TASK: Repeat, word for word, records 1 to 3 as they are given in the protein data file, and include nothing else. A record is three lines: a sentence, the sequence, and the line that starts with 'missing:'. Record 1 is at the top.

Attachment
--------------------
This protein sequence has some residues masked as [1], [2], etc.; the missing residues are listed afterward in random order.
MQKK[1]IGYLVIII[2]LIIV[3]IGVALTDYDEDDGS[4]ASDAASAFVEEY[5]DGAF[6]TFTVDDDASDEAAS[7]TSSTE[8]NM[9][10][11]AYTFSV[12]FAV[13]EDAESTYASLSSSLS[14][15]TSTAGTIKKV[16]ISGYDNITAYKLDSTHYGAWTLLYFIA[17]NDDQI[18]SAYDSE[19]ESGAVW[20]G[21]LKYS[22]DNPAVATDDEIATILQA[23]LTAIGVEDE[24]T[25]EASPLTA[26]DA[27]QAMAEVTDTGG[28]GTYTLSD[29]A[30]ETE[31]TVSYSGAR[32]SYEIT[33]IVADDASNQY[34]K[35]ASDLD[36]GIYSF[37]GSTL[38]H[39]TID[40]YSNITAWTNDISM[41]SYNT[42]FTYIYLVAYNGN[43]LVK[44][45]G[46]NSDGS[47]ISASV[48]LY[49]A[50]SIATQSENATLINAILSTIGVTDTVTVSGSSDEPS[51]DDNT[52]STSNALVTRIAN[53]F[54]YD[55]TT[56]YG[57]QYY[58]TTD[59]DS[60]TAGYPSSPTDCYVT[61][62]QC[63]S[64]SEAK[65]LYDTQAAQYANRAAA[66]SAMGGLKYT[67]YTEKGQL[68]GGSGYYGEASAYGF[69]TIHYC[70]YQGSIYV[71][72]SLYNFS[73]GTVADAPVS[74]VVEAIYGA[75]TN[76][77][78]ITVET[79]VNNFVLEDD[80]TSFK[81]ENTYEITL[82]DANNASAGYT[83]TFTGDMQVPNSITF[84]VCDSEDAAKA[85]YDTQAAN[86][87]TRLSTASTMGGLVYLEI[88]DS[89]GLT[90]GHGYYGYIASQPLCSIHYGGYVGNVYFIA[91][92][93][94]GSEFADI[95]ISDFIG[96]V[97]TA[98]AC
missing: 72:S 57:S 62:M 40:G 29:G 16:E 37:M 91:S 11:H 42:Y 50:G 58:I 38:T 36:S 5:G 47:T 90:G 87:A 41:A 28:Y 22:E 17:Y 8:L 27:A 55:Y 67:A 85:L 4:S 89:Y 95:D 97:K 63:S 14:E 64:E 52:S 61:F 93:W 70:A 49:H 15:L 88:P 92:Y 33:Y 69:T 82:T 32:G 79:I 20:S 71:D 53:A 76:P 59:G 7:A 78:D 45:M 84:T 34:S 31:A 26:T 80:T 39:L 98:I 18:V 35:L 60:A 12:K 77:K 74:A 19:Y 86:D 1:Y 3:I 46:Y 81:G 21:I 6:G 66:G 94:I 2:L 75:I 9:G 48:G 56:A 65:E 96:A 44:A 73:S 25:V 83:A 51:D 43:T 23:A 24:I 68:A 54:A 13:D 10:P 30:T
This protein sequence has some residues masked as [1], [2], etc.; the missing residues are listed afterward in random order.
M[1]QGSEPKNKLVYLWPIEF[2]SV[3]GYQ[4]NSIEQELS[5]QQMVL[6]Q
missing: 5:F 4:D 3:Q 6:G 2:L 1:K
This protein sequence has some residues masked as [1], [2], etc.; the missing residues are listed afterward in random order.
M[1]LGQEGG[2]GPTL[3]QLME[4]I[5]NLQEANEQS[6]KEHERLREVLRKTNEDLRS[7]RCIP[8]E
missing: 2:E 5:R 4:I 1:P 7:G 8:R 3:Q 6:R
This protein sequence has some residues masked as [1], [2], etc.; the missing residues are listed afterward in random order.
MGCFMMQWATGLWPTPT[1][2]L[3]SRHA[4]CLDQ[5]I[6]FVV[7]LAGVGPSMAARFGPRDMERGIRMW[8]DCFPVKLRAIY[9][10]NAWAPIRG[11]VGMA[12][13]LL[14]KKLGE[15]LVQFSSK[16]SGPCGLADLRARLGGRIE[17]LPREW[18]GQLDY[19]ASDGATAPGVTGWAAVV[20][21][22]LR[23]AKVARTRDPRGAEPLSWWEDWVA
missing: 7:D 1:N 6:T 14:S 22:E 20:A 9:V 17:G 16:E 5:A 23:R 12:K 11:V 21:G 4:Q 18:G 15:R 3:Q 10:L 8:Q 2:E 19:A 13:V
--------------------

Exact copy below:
This protein sequence has some residues masked as [1], [2], etc.; the missing residues are listed afterward in random order.
MQKK[1]IGYLVIII[2]LIIV[3]IGVALTDYDEDDGS[4]ASDAASAFVEEY[5]DGAF[6]TFTVDDDASDEAAS[7]TSSTE[8]NM[9][10][11]AYTFSV[12]FAV[13]EDAESTYASLSSSLS[14][15]TSTAGTIKKV[16]ISGYDNITAYKLDSTHYGAWTLLYFIA[17]NDDQI[18]SAYDSE[19]ESGAVW[20]G[21]LKYS[22]DNPAVATDDEIATILQA[23]LTAIGVEDE[24]T[25]EASPLTA[26]DA[27]QAMAEVTDTGG[28]GTYTLSD[29]A[30]ETE[31]TVSYSGAR[32]SYEIT[33]IVADDASNQY[34]K[35]ASDLD[36]GIYSF[37]GSTL[38]H[39]TID[40]YSNITAWTNDISM[41]SYNT[42]FTYIYLVAYNGN[43]LVK[44][45]G[46]NSDGS[47]ISASV[48]LY[49]A[50]SIATQSENATLINAILSTIGVTDTVTVSGSSDEPS[51]DDNT[52]STSNALVTRIAN[53]F[54]YD[55]TT[56]YG[57]QYY[58]TTD[59]DS[60]TAGYPSSPTDCYVT[61][62]QC[63]S[64]SEAK[65]LYDTQAAQYANRAAA[66]SAMGGLKYT[67]YTEKGQL[68]GGSGYYGEASAYGF[69]TIHYC[70]YQGSIYV[71][72]SLYNFS[73]GTVADAPVS[74]VVEAIYGA[75]TN[76][77][78]ITVET[79]VNNFVLEDD[80]TSFK[81]ENTYEITL[82]DANNASAGYT[83]TFTGDMQVPNSITF[84]VCDSEDAAKA[85]YDTQAAN[86][87]TRLSTASTMGGLVYLEI[88]DS[89]GLT[90]GHGYYGYIASQPLCSIHYGGYVGNVYFIA[91][92][93][94]GSEFADI[95]ISDFIG[96]V[97]TA[98]AC
missing: 72:S 57:S 62:M 40:G 29:G 16:E 37:M 91:S 11:H 42:Y 50:G 58:I 38:T 36:S 5:G 47:T 90:G 87:A 41:A 28:Y 22:E 17:Y 8:L 27:A 55:Y 67:A 85:L 4:S 89:Y 95:D 97:K 63:S 14:E 64:E 52:S 61:F 93:W 70:A 49:H 15:L 88:P 92:Y 33:Y 69:T 82:T 32:G 79:I 20:S 71:D 53:A 76:P 59:G 7:A 78:D 45:M 84:T 34:S 31:A 26:T 80:T 39:L 98:I 18:V 35:L 60:A 12:K 77:K 74:A 19:Y 86:D 1:Y 3:I 46:Y 81:G 21:I 6:G 66:G 94:I 2:L 75:I 9:G 48:G 56:A 65:E 96:A 44:A 73:S 25:V 83:A 51:D 43:T 23:A 24:I 68:A 54:A 13:D 10:P 30:T
This protein sequence has some residues masked as [1], [2], etc.; the missing residues are listed afterward in random order.
M[1]QGSEPKNKLVYLWPIEF[2]SV[3]GYQ[4]NSIEQELS[5]QQMVL[6]Q
missing: 5:F 4:D 3:Q 6:G 2:L 1:K
This protein sequence has some residues masked as [1], [2], etc.; the missing residues are listed afterward in random order.
M[1]LGQEGG[2]GPTL[3]QLME[4]I[5]NLQEANEQS[6]KEHERLREVLRKTNEDLRS[7]RCIP[8]E
missing: 2:E 5:R 4:I 1:P 7:G 8:R 3:Q 6:R